Madden had an important role last season and looks to emulate that this spring. The 6-foot-3, 200-pounder did some good things this fall with a fastball 91-93 (94), along with an improved breaking ball while Quintanilla threw at the FWS game I attended. His velocity was slightly down from what we remember last season, sitting 89-91 mph with the fastball, while the changeup was 85-86 and breaking ball was 77-79.
Kubichek, a 6-foot, 170-pounder, is a definite breakout candidate for this team. The talented righty stood out at the Cape Cod League this past summer and carried that success into fall workouts. He sat 91-93 mph with his fastball last week along with a changeup at 81 and a breaking ball at 80-81 mph. Coy Cobb, another talented sophomore, had an important role as a freshman last season. And though he’s sidelined this fall, he’ll be a factor in the spring yet again.
“It’s going to be an interesting race for the rotation with those guys,” he said. “The most interesting guy to me might be Kubichek. He put on 25 pounds of good weight and had great success at the Cape. That confidence has carried over into the fall. He could be our Saturday or Sunday, or even Tuesday guy. We’ll have to see.
“He hadn’t pitched in 10 days going into that FWS game, so he was probably a little tired from the fall,” Pierce said. “For Cole, it’s about his delivery and timing along with his tempo. It can get a little out of whack at times, but if he puts it all together in the spring, he’s going to be really good and he’ll sit 91-94 mph with the fastball.”
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From a bullpen standpoint, some of the guys above will factor into the equation once they don’t get starting jobs. But otherwise, keep close tabs on Kam Fields, Mason Bryant and Dawson Merryman.
Fields is an athletic right hander who played both ways in the past. However, Pierce has made it abundantly clear he will only pitch in the spring, which should give him more energy and allow him to hold his velocity and command better. Fields was 91-94 mph with his fastball during the Fall World Series and put together a strong fall.
Bryant is an imposing 6-foot-5, 220-pounder, who looks the part and showed an electric arm at the Northwoods League this past summer. Bryant is still a work in progress, but Pierce said he will have a huge role in the spring if he continues to put the pieces together. Bryant will show a fastball in the mid-to-upper 90s, but now it’s all about refining the repertoire.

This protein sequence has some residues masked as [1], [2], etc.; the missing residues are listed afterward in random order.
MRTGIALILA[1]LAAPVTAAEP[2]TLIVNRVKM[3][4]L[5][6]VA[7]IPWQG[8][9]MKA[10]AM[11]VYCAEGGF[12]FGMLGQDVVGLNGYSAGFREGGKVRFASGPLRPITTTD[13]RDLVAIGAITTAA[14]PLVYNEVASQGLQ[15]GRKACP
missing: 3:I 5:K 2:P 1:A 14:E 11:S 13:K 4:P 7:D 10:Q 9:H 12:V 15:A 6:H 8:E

Merryman, a 6-foot-1, 230-pound right hander, is yet another former Cape Cod League arm to watch. He's a junior college transfer and was intriguing last week. He has a sidearm delivery with some impressive velocity from that angle, sitting 91-92 mph with the offering. He also showed a mid-70s curveball with some serious and filthy tilt.
“Kam was 93-95 mph with his fastball earlier this fall and we’ve had him solely focused on being a pitcher right now, and he’s looked really good,” Pierce said. “It looked real and the confidence and control of what he’s doing – it’s impressive.
“Mason is just learning how to be a pitcher and how to be himself and not just a thrower. He’ll get that down, though,” he continued. “Merryman has a very simple approach out there, but it’s very repeatable. More than anything, he’s one of those pitchers who has mastered what he does best. He doesn’t try to do everything. He’s definitely going to have a significant role for us.”
Finally, keep an eye on freshman right-hander Andre Duplantier. The physical right hander was anywhere from 91-94 mph with his fastball. And though he struggled with command of the slider, often pushing it outside, he’s got plenty of upside on the mound.
One thing is for sure about this Texas team: It isn’t going to sit around waiting for returning players to carry the torch. If a freshman looks ready to roll, they will be inserted into the everyday lineup.
The Longhorns have several freshmen in the mix for starting jobs. At third, Duplantier, as mentioned above, is the leading candidate to win the job, shortstop Trey Faltine was terrific last week in the FWS with three hard-hit opposite field balls and Brenden Dixon has the inside track at second base, though sophomore Lance Ford in the mix as well.